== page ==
To have a gutter fill a rainbarrel on the north side of the house, and then run an irrigation line from there to your dry area in the front doesn't look like it would be all that much to do.

Assuming that the slope of your land across the entire property is downward from the back toward the front, I would think you might be able to do a slightly off contour swale that worked to move water from your back yard along the northerly end of the house and into your dry front yard.

Back to the water in the french drain - if that turns out to be clean water, then I might try to feed it from that incoming pioe, into a swale as described above, guiding it through the back yard, along the side and out into the dry area.

How much slope you have to deal with would be a big part of whether the swale idea would work on your property.
 
Charles Tarnard
Posts: 337
Location: PDX Zone 8b 1/6th acre
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RE: gutter drainage you could take the drop from the northeast corner and run a pipe across to the northwest corner of the house, then your swale digging could be minimized. You might be putting yourself in a position to have to clean the downspout more than you'd like, but there may be ways around that as well. Barrels and cisterns are all excellent suggestions, but they tend to fill up much more quickly than you'd expect and you'll still need a runoff plan.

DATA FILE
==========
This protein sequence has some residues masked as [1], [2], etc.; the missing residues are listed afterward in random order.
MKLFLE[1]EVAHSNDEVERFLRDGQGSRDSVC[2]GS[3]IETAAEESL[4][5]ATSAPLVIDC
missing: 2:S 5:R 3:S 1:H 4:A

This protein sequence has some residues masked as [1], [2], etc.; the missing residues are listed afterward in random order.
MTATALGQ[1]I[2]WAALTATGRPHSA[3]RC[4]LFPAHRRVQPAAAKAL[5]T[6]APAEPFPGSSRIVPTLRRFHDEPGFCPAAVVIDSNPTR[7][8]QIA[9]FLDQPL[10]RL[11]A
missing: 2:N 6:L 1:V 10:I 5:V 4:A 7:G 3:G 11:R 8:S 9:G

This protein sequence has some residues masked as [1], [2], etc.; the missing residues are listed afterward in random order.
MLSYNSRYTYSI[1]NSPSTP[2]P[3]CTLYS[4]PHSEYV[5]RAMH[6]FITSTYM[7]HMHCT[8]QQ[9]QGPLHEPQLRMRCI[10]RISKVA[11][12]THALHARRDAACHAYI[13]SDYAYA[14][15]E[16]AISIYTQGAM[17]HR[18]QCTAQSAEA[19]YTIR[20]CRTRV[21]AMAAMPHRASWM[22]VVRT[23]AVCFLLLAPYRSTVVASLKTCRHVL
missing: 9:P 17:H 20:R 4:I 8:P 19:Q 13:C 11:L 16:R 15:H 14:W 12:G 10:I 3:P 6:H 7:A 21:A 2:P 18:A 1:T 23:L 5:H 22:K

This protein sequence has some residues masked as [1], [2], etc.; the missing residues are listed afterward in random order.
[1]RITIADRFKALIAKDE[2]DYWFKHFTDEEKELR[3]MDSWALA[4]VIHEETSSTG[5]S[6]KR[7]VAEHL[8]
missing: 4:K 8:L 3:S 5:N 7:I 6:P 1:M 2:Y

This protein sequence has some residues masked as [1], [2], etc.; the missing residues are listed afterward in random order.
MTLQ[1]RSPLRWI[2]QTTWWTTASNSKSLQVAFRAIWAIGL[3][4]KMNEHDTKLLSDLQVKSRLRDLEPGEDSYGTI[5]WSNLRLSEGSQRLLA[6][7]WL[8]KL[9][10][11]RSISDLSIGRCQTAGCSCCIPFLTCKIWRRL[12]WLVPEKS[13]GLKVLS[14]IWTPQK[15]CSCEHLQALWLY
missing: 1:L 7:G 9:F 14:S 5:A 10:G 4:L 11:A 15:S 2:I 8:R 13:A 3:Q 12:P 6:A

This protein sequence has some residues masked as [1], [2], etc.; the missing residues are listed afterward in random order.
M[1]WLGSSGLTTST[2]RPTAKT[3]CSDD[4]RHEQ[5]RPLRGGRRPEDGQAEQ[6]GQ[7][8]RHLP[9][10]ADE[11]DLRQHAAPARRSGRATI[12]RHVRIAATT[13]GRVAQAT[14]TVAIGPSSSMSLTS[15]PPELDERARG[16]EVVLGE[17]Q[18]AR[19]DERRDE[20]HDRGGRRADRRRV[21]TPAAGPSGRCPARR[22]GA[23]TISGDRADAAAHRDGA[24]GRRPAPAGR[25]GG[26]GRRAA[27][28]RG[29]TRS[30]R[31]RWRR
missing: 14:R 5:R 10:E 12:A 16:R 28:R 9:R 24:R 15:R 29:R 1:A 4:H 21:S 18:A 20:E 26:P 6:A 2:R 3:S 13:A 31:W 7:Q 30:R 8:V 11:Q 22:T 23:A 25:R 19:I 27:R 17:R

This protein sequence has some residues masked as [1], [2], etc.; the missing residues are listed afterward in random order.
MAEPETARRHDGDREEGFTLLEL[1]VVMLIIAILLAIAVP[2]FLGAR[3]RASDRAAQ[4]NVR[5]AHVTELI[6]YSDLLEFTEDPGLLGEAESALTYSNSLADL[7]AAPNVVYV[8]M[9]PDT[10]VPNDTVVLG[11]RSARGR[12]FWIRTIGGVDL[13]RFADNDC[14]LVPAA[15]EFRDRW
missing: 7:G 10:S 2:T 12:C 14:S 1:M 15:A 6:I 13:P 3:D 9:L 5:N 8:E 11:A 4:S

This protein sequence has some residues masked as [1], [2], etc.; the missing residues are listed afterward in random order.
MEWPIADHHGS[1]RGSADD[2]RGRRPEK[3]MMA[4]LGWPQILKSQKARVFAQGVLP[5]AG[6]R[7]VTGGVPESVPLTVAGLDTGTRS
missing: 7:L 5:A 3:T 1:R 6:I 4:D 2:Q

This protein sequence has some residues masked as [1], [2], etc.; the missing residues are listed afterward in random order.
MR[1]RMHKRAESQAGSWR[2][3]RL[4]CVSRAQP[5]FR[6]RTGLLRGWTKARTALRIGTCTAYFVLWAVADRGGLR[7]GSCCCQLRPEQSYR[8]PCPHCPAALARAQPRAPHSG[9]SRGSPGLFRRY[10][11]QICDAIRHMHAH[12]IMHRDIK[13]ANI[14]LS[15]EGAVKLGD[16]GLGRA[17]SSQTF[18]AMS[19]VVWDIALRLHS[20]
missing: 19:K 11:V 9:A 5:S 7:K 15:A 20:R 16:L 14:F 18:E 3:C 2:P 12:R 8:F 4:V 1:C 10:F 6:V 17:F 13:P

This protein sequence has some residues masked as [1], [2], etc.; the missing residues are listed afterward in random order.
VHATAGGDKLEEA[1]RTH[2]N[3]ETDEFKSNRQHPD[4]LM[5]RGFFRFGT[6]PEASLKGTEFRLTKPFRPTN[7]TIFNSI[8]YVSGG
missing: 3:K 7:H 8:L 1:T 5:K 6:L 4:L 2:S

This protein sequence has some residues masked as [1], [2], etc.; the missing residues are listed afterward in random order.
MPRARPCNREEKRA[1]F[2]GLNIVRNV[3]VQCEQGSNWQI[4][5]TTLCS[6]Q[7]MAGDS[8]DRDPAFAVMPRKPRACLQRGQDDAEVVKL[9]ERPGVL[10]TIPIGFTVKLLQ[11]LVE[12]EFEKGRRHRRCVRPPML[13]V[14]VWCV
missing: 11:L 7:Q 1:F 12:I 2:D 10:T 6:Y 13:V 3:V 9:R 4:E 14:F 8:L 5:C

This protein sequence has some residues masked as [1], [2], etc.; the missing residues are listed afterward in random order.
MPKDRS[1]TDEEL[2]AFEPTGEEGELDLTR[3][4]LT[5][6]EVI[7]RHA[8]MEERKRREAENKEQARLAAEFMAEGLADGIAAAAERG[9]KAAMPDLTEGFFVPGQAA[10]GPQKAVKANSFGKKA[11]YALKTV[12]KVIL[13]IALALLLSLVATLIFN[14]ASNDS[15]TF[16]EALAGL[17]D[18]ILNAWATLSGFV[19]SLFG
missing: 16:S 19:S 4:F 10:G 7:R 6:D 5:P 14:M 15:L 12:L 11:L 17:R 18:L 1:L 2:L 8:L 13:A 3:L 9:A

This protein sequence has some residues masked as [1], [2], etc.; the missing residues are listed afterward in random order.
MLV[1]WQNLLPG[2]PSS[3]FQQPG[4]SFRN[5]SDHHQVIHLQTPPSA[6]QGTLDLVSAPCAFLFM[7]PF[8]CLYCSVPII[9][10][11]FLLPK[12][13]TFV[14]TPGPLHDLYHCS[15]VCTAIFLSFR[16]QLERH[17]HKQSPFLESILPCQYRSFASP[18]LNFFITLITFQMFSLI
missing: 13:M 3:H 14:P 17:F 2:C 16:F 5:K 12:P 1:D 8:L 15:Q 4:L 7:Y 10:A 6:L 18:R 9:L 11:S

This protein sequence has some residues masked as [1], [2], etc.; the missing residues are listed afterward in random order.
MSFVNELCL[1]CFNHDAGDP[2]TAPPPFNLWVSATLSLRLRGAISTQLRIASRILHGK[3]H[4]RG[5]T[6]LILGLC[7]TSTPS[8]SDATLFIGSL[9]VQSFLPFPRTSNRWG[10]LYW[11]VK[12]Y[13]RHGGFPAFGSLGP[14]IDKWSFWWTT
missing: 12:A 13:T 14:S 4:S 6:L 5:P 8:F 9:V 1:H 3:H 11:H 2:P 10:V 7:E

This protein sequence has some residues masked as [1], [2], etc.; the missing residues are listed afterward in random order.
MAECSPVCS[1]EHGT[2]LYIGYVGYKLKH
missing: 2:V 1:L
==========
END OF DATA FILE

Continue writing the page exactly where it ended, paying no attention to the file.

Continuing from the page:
Hugels will absorb a bunch of water. If they don't absorb enough water it could be set up so that the lowest part of the french drain is near the hugels, but when it gets too full it will overflow into the street. It will end up like a long, narrow pond until the water gets above street level.

 
Brandon Jensen
Posts: 6
Location: Summerville, SC
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Thanks for all the advise. These are my thoughts, more of a start, Im sure edits will follow. I like the idea of extending a gutter drain pipe from the north east gutter to get water to the dry spot up in front of my house. I am thinking using some sort of water catchment to slow the water down. Either a swale or pond, or both. Suggestions?

Along the south side of my house. Thinking of possibly adding a series of swale and hugel beds along the hole side. But to aid in overflow, installing "monks" through the hugelkulture beds. Do you think that would work? This would involve removing the existing french drain pipe, which Im nervous to do. Because if my idea doesn't work, I would be left with quite a swamp, again.